Updated: May 17, 2018

Hey BrainBox Fans,

As many of you know already, the new M10 stabilizer from Freefly Systems, commonly known as the MOVI is a hot ticket. It offers the promise of steadicam like shots in a budget friendly and easy to operate package. Having shot with it on three separate commercial jobs (so far!) I want to share some tips and tricks to make your experience with it as pain free as possible.

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And of course, (shameless plug ahead) if you want a good deal on a Movi Rental you can always find ours here.

1. Balance, balance, balance. In that order. Clear off a good open space, in a clean environment, on a level surface, free from wind. Follow the manual, it’s actually pretty useful. I’ve balance it a lot now but I still use it. Don’t forget to attach everything you’ll want to the rig before you start balancing (follow focus, media, etc., more on this later). It may take you upwards of an hour or longer if you aren’t experienced with the rig. When you do a lens change you may need to tweak balance slightly, but not a lot.

2. Don’t neglect the gimbals! Yup, it’s more than just balancing. Once you get your center of gravity dialed in don’t forget the Movi App! You can connect using bluetooth using most any device and fine tune the 3 gimbals stiffness settings. You want to get them as high as you can without causing any vibrations or oscillations in the rig. It’s here in the app that you also control the operator mode, whether you want it to hold it’s tilt angle or adjust based on the degrees you tilt the handles. And you can customize these settings by changing the degree window and the amount of smoothing to apply to any tilt / pan moves. Or just disable that and let the remote control operator handle all pan / tilt functions. Although in my experience single operator mode works great for most shots, and we only use the 2nd operator on the remote control for very long or complex shots.

3. MOVI requires multiple operators for a full day of filming. Operator fatigue is an issue with a heavier camera such as the Red Epic due to it’s weight. Having 2 or 3 that can switch off as the day goes is useful and will save your back, not to mention save you a trip to a chiropractor. And if you want to use the remote functions of the Movi one operator on the controller and one just holding the rig walking the shot path is a good way to go. We get the best shots when we take the time to choreograph a complex long move, and not when we just improvise.

4. Lens choice is important. We have mostly shot primes on it and get the best results with lenses 50mm and wider. Longer than that and you see some wobble. It’s tempting to go with something lightweight and a zoom like Canon L Series so you don’t have to waste time changing lenses and save on weight. This could be a good option but you may need to tweak balance when you zoom in / out because the center of gravity will shift slightly.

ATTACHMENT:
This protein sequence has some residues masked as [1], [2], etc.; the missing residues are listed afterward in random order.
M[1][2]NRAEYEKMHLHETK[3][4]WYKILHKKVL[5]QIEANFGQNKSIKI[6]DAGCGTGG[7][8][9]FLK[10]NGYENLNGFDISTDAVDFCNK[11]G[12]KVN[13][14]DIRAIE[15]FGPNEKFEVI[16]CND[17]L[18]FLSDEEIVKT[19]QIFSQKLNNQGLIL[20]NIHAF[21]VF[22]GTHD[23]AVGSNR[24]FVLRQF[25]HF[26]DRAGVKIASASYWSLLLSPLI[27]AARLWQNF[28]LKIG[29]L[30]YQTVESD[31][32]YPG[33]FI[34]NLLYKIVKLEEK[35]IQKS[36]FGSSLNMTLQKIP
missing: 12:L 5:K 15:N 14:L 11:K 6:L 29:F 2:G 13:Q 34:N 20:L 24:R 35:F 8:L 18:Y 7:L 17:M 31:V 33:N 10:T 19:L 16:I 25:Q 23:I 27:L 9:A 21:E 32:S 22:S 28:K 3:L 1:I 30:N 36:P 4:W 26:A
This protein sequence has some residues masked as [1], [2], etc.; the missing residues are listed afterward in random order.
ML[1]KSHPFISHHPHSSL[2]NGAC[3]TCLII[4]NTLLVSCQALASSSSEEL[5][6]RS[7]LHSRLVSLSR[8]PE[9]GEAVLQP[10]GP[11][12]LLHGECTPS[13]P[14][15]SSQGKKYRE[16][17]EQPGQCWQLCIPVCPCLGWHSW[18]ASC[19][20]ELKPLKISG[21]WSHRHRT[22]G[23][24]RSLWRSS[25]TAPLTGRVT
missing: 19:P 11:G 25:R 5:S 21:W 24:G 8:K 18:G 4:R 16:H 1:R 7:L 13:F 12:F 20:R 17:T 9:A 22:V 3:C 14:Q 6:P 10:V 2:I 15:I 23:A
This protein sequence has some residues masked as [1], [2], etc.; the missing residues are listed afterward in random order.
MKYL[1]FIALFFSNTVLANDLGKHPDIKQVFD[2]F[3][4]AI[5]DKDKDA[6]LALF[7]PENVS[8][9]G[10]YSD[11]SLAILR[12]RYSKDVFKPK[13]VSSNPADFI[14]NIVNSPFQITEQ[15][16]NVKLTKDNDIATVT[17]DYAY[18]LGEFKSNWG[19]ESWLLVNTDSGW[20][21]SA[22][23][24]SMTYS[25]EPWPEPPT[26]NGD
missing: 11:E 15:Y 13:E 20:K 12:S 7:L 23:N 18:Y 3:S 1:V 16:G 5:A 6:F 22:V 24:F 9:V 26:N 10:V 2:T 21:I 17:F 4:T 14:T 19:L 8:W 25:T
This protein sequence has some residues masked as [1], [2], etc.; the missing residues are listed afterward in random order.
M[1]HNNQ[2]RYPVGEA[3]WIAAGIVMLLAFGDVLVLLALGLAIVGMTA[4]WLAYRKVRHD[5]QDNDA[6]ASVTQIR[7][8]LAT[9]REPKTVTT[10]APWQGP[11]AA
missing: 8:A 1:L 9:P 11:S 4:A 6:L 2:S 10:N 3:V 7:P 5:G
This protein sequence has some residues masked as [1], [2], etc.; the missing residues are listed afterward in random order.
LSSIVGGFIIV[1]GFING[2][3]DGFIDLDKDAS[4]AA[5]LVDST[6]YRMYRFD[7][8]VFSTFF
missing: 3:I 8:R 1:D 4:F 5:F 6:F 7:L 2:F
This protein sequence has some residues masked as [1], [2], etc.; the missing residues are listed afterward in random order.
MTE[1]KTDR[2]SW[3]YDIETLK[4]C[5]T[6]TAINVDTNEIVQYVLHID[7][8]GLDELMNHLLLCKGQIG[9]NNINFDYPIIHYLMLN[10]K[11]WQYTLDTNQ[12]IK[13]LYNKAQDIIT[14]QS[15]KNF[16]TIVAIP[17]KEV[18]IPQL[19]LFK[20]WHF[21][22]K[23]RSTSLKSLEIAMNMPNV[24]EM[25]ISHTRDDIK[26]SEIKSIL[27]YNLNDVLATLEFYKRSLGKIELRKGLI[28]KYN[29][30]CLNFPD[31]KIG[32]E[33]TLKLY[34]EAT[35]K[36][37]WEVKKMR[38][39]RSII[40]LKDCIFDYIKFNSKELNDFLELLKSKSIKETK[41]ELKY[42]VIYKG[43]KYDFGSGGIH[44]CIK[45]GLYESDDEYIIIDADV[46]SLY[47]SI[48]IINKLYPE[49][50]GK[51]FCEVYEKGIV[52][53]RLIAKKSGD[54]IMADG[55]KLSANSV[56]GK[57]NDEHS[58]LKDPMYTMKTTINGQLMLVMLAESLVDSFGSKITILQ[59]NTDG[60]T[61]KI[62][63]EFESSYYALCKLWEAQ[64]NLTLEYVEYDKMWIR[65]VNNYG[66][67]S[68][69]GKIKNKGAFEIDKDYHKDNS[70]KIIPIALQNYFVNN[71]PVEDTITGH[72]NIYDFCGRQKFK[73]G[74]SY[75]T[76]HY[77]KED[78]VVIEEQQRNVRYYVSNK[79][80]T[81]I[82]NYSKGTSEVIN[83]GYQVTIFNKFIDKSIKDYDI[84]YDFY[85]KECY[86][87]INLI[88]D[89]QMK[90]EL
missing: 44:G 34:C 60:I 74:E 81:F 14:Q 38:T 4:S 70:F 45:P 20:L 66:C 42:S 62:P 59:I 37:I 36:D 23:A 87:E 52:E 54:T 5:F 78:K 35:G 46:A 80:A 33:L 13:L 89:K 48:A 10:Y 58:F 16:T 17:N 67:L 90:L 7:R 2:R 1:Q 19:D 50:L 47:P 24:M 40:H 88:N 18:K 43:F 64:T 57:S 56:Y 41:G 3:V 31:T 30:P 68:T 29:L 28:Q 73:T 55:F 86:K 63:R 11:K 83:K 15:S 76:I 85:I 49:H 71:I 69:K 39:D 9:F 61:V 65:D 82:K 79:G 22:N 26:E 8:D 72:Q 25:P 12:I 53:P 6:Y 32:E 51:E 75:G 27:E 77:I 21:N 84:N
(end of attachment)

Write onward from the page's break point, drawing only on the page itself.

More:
5. Powering the Epic is tricky as the redvolts in the sidehandle don’t last very long, and it increases downtime when you have to put the rig down and swap batteries and check balance. Custom cabling that is very thin so it doesn’t pull on the rig that can be hooked up to a battery belt or some such that the operator wears would be a good idea, I know a few people are looking into this but I haven’t seen a solution yet. So save your camera whenever you can. The batteries that power the Movi itself thankfully seem to last 4+ hours easily. If you’re using a lighter camera like a dslr or c300 etc. this isn’t as big of an issue.

6. Bonus tip! Simplify your setup. It’s very tempting to just load up the camera with as much stuff as you can. Afterall you want to look like a badass running around with this thing, so lets put every possible gizmo on it as possible. A monitor of some type on the crossbar is a must, but make sure you use a thin line bnc cable to get video to it. Then you want to add wireless follow focus, or maybe a full focus / iris / zoom control. Don’t forget a wireless video transmitter for your AC / director. And oh, to rig those lens motors you now need to add a base plate and an iris rod and extra cabling, oh and where are you going to strap extra batts to power all that? Whoa! Before you get too carried away consider the needs of your shot. That rig is going to get really heavy really fast, and when you’re on take #15 and your forearms start shaking you might regret it. Can your AC walk beside you and pull focus by eye or off your monitor? Do you need remote follow focus for the shot, or can you stop down a little and just set your focal plane? Keeping the shots complex but your build simple is a good general philosophy with MOVI, it’s tricky to find the balance, but its worth keeping in mind, as its fewer things to cable / power / and mount onto an already fairly small device.

With a little practice and a lot of patience you too will be crafting epic tracking shots to make Zemeckis or Cuarón blush like a school girl on prom night. Just remember these tips and you’ll be in good shape.

Happy Movi Flying.

Here’s a fun little behind the scenes video with some horses from a Movi shoot we did last week.

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